Flick through any show programme at the theatre and more often than not, most actors have chosen to begin their biography with stating which drama school they trained with. This may be because they are desperately proud (and so they should be), it generates great publicity for the schools themselves, a status symbol even – RADA, LAMDA, Central looks infinitely better than some of the smaller, more unknown institutions. This does not mean, of course, that schools such as Rose Bruford, Drama Studio, or Guildford School of Acting, offer a significantly watered down or inferior education necessarily, but in regards to how successful and prestigious certain schools are, there has always been a hierarchy. However, this often seems ridiculous in the present climate when you consider not only how individually schools approach training and the widely different types of course offered, but also how suddenly they can go in and out of favour for whatever reason. Such a fuss is made of being accepted into a drama school but I have long wondered whether it is as crucially important as I am often told it is.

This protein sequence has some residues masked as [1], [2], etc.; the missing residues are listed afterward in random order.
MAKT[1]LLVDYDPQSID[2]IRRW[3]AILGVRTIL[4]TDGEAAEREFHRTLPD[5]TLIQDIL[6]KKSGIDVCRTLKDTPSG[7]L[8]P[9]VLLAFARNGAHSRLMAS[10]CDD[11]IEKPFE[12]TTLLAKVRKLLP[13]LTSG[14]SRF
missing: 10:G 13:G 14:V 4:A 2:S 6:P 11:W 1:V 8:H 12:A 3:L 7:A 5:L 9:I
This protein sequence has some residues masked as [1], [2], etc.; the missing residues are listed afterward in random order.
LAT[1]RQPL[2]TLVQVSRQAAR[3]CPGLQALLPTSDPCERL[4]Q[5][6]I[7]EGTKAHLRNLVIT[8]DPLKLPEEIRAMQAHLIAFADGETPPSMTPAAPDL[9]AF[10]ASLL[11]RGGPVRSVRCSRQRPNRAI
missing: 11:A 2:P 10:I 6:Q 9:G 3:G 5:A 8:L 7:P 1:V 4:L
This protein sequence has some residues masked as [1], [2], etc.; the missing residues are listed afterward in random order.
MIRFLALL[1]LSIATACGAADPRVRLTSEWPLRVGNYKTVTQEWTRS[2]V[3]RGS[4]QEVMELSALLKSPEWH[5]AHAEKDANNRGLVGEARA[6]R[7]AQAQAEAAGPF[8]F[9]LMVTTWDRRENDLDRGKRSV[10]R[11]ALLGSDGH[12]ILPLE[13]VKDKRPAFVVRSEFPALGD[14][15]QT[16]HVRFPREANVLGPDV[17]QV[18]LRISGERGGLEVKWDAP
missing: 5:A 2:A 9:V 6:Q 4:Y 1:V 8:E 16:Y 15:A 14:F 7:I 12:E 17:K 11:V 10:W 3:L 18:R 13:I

Firstly, let me just say that in no way am I against the notion of training at a drama school nor damning those who have chosen to do so. Indeed, it was my plan for many years to do just that. The lure of immersing oneself in this world, learning the craft in-depth and in painstaking detail, working with motivated, inspirational people who want exactly the same as you, following in the footsteps of some of the country’s finest performers, and the opportunities that come with the final agents’ showcase in the West End, seemed impossible to refuse. So, yes, there are a multitude of reasons why budding actors hanker after that coveted place at a drama school and in all honesty, I can’t really blame them. What if they are taught certain techniques and practices that shape how they develop as a performer? What if they meet an individual or group of people who they connect with so well that they decide to start an entirely new, innovative, and successful theatre company? What if they are spotted at the showcase, fought over by London’s top agents, and propelled into their chosen profession almost immediately, picking up decent roles on stage and screen, and can suddenly afford a flat and pay the bills without worry? It can happen, has happened.
But what if it doesn’t? What if nothing happens? Was that time, money, and effort wasted? Was it all worth it?